Creating A Searchable Text Field With Javascript

I’m continuing to whittle away at the little issues on Gamecycler, my hand coded PHP project centered around people trading video games with each other, and one of my most recent issues I’ve come across is simplifying the registration process. Particularly while selecting games.

This is an example of a game listing, which also happens to be from the game Deadpool:

game

There’s 5 total elements in the listing. One is the entire container <div>, the image, the title, the console, and the year (all of which are also in their own <div>s).

The four pieces of information are all drawn from a MySQL database using PHP.

The question is how to search the title among thousands of games. After doing a bit of Googling, I came across an incredibly handy series of Javascript and JQuery code that made the solution relatively easy.

First, was creating a text box that will be the input area for the search terms:


<form name="searchBox">
Keyword(s): <input type="text" name="keyword" onkeyup="searchFunction()" /></form>

There’s one thing to note here, and that’s the “onkeyup”, which signifies that every time there is a keystroke, it will run the function. Which creates the effect of parsing down search queries each time a letter is typed.

Next is to add the basic search function:


function searchFunction() {
$(".searchable")
.hide()
.filter(":contains('" + $("input[name='keyword']").val() + "')")
.show();
}

** Note: make sure to put this code between <script></script> tags.

1. At the beginning of the function, there’s a signifier for “.searchable”, which refers to any place that there is a class of searchable. So add the searchable class to the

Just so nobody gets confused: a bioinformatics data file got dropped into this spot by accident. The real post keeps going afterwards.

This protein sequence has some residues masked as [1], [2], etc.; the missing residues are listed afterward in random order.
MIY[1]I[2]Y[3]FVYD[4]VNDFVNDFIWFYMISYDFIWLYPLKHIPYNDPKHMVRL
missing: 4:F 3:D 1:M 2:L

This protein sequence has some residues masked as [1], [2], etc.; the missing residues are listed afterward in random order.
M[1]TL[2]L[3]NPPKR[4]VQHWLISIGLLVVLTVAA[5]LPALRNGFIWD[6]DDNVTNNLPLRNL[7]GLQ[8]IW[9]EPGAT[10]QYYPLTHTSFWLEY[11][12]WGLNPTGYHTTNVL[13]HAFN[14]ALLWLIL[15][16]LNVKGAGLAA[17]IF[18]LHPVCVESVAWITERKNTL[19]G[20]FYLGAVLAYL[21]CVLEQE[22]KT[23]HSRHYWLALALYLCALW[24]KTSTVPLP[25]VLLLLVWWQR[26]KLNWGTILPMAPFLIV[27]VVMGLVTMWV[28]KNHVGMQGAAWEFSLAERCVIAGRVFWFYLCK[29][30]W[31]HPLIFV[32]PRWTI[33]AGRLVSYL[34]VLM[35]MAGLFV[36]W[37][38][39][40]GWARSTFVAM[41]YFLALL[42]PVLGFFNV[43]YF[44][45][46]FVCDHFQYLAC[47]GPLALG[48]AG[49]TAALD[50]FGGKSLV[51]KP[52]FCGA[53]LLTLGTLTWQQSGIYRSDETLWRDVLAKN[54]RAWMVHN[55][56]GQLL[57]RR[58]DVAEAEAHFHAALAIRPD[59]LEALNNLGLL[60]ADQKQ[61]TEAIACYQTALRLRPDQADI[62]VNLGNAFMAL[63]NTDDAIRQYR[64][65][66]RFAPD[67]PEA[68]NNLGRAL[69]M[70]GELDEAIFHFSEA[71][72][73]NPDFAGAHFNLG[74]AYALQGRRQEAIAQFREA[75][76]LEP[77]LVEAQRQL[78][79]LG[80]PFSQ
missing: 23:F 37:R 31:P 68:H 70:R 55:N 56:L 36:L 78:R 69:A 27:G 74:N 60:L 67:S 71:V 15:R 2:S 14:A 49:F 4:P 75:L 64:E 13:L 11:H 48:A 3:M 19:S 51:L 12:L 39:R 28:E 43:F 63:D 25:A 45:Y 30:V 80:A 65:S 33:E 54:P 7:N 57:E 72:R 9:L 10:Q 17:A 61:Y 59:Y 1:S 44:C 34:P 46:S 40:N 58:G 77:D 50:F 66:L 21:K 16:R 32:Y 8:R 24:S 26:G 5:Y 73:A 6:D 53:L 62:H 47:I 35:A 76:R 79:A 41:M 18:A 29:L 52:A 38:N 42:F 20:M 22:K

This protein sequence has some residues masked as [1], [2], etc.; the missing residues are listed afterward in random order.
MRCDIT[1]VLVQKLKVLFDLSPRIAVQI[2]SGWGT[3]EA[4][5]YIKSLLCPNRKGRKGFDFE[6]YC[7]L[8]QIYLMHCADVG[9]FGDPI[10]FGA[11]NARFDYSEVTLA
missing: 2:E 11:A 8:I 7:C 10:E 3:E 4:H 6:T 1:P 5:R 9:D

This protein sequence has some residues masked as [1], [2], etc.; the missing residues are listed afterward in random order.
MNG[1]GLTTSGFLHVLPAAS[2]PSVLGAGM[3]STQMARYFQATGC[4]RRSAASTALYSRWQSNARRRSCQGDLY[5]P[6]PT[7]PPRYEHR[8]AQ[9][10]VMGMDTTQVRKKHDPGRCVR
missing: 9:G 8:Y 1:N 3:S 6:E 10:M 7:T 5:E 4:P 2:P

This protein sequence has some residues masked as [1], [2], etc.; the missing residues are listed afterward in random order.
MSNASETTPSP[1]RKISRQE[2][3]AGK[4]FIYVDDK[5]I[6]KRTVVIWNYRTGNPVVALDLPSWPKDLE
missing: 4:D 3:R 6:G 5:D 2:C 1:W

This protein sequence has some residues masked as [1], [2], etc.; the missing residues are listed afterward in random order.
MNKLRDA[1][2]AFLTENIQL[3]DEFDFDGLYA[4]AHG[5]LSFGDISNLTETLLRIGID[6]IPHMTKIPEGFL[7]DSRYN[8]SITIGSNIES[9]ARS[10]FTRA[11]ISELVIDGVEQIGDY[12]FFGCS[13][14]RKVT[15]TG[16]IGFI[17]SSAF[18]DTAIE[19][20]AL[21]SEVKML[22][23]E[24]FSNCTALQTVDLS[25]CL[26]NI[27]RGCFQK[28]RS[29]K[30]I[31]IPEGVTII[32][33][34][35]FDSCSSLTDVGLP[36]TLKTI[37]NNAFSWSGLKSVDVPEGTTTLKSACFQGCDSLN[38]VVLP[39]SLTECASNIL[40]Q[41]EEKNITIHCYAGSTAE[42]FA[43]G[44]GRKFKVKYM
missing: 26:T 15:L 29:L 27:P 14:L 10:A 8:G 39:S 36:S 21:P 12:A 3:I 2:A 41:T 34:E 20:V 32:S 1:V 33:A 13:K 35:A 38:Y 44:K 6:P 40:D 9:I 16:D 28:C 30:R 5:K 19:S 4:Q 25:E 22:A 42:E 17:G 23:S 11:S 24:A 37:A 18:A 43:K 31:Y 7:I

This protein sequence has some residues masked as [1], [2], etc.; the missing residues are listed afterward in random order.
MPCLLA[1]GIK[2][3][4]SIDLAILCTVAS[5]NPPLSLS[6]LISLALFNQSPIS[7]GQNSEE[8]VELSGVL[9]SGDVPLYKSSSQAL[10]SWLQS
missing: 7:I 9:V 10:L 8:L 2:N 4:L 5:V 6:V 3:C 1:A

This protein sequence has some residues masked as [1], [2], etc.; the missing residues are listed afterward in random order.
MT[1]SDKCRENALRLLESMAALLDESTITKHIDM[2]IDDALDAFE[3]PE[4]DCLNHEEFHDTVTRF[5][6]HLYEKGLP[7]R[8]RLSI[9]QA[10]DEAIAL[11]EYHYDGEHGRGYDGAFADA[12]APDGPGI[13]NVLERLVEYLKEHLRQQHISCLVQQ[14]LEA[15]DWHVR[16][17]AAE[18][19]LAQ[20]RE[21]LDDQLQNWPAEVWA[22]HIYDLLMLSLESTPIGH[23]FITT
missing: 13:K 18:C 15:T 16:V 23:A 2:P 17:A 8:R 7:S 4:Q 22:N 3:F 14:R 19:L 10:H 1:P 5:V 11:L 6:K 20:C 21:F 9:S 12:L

<div>, <p>, <tr> or whatever tag that you want to be searchable. For Gamecycler, I added it to the main <div> that contains the game listing.

2. In the 4th line, where it says input[name=’keyword’], make sure that matches the input field.

For a lot of circumstances, this will be enough to get the results you want, but there’s a couple of changes that need to be made to get the best results out of the function.

The first thing I noticed was that after typing the search code if I pressed enter then it would submit the form and refresh the page with an extension ?keyword=, so as a $_GET method submission.

That means having to disable the enter key submitting the form. Again, after a relatively quick Google search, I came up with this handy line of code:


$(document).on("keypress", "form", function(event) {
return event.keyCode != 13;
});

Of course, there was one last little caveat that needed to be handled, and that had to deal with the case-sensitivity of the search.

Javascript has two built in case functions, upper case and lower case. Unfortunately the function needs to search the game titles that are in Title Case. Again, a quick jump to Google:


String.prototype.toTitleCase = function()
{
return this.replace(/\w\S*/g, function(txt){return txt.charAt(0).toUpperCase() + txt.substr(1).toLowerCase();});
}

All together the function looks something like this:


<script type="text/javascript">
String.prototype.toTitleCase = function()
{
return this.replace(/\w\S*/g, function(txt){return txt.charAt(0).toUpperCase() + txt.substr(1).toLowerCase();});
}

function searchFunction() {
$(".searchable")
.hide()
.filter(":contains('" + $("input[name='keyword']").val().toTitleCase() + "')")
.show();
}

$(document).on("keypress", "form", function(event) {
return event.keyCode != 13;
});
</script>

And that should do it! I’d be curious if this works for anyone else. I’m not quite the Javascript developer yet, but it’s good to find code that’s easy to understand.